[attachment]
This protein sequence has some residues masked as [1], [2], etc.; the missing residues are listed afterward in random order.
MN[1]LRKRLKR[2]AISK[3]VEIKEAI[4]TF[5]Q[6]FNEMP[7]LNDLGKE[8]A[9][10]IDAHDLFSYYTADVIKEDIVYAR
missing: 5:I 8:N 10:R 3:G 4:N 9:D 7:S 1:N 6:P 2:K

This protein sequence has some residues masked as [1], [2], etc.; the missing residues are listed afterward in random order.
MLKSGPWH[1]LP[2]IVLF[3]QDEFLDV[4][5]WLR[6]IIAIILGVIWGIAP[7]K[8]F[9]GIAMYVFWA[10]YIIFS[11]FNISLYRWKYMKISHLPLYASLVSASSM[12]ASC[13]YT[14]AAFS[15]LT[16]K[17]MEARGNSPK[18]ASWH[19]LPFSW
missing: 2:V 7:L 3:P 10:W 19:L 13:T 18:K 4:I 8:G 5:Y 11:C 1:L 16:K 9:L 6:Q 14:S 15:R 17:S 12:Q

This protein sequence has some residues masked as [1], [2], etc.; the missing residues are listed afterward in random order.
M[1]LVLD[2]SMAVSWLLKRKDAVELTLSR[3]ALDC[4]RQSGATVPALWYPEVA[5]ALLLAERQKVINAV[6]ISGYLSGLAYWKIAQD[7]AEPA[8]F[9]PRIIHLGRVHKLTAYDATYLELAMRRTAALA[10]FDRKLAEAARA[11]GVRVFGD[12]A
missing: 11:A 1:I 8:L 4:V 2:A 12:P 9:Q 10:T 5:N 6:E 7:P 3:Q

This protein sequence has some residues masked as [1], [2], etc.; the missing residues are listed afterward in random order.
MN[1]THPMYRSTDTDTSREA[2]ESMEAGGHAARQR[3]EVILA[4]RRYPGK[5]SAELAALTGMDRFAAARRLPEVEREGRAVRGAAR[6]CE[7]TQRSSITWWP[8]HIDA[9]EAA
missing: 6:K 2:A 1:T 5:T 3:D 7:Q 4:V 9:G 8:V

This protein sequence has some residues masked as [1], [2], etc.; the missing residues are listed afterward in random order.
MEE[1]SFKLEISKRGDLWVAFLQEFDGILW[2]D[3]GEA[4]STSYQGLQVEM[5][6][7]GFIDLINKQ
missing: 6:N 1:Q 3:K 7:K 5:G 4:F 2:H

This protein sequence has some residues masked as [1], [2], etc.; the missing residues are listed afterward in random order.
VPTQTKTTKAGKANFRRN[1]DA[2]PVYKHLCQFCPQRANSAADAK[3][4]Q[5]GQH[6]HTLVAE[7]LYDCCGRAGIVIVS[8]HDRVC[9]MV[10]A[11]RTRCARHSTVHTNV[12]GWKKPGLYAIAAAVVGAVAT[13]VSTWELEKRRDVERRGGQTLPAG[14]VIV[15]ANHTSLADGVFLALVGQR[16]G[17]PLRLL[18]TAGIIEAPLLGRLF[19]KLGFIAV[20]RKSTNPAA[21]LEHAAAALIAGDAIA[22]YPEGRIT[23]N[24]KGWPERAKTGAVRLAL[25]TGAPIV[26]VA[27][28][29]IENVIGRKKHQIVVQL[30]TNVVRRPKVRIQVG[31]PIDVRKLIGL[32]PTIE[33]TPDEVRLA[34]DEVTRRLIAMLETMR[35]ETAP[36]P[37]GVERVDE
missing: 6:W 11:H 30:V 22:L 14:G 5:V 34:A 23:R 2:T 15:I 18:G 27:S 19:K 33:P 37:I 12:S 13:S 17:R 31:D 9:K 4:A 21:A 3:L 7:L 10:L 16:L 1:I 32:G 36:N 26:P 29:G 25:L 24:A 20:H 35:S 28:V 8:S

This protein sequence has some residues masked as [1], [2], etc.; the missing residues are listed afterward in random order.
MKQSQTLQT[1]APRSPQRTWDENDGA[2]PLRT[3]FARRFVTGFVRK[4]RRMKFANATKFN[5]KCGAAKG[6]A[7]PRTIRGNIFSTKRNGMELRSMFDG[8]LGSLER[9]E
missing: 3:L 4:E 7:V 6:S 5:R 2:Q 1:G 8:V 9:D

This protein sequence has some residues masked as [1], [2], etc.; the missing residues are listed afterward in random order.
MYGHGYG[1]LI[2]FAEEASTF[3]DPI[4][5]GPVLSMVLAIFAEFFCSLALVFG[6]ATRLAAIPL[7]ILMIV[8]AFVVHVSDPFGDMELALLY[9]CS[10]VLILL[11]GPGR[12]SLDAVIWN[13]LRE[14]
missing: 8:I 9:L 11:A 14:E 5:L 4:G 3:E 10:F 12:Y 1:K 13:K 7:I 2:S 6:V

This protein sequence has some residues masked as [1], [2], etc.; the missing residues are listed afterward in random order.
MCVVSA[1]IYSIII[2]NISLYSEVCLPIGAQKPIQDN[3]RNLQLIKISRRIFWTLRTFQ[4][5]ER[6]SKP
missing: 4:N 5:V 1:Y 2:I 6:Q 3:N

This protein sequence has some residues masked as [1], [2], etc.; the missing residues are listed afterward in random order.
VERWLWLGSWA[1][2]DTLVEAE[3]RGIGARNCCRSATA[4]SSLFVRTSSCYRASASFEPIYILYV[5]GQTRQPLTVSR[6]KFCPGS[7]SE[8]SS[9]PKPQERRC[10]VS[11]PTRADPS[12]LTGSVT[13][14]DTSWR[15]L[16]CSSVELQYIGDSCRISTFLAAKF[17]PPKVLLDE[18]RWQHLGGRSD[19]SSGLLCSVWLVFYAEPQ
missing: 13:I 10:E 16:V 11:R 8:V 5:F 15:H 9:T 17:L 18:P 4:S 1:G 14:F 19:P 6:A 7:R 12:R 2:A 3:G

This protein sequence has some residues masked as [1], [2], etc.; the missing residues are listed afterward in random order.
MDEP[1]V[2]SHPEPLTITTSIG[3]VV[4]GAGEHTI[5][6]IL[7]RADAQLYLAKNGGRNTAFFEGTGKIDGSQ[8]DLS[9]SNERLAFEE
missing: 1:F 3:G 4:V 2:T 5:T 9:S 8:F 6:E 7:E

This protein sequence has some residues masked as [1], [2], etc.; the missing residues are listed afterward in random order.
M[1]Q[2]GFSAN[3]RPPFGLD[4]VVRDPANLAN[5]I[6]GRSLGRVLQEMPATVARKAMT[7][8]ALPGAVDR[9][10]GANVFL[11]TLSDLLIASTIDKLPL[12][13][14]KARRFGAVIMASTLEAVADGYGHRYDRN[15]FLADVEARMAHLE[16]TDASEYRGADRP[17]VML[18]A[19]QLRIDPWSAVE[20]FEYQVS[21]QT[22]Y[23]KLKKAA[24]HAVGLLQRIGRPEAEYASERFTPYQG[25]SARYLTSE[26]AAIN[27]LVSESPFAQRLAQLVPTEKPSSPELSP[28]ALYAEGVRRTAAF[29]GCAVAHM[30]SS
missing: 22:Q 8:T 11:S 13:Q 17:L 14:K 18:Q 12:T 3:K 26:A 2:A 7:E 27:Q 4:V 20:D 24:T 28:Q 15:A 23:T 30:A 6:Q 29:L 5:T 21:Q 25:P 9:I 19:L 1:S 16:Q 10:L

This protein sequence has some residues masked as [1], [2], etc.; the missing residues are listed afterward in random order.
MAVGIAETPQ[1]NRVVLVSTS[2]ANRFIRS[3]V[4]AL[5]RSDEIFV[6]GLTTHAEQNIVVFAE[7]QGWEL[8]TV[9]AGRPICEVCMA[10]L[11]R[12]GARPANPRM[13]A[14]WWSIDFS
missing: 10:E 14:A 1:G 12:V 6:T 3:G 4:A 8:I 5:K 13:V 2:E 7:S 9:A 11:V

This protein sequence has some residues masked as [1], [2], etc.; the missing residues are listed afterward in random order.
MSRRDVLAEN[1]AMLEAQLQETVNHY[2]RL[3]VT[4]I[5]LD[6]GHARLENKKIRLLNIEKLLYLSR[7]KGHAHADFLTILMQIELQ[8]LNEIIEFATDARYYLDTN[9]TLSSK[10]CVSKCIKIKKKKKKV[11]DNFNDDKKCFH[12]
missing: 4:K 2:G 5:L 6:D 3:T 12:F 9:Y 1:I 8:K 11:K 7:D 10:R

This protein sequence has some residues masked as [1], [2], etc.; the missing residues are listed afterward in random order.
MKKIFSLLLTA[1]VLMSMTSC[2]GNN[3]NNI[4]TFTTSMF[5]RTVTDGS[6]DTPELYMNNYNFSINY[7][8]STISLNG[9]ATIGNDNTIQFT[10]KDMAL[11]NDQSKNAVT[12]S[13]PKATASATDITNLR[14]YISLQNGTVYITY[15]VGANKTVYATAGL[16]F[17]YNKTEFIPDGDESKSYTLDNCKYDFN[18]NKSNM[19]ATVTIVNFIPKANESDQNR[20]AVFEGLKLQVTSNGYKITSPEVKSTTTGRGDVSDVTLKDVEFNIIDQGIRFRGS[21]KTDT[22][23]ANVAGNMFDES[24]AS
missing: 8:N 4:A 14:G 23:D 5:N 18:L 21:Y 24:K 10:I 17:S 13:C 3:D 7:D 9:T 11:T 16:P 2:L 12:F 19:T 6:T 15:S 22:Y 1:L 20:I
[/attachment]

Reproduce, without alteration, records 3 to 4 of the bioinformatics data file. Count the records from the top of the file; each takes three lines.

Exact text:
This protein sequence has some residues masked as [1], [2], etc.; the missing residues are listed afterward in random order.
M[1]LVLD[2]SMAVSWLLKRKDAVELTLSR[3]ALDC[4]RQSGATVPALWYPEVA[5]ALLLAERQKVINAV[6]ISGYLSGLAYWKIAQD[7]AEPA[8]F[9]PRIIHLGRVHKLTAYDATYLELAMRRTAALA[10]FDRKLAEAARA[11]GVRVFGD[12]A
missing: 11:A 1:I 8:L 4:V 2:A 12:P 9:Q 10:T 5:N 6:E 7:P 3:Q

This protein sequence has some residues masked as [1], [2], etc.; the missing residues are listed afterward in random order.
MN[1]THPMYRSTDTDTSREA[2]ESMEAGGHAARQR[3]EVILA[4]RRYPGK[5]SAELAALTGMDRFAAARRLPEVEREGRAVRGAAR[6]CE[7]TQRSSITWWP[8]HIDA[9]EAA
missing: 6:K 2:A 1:T 5:T 3:D 7:Q 4:V 9:G 8:V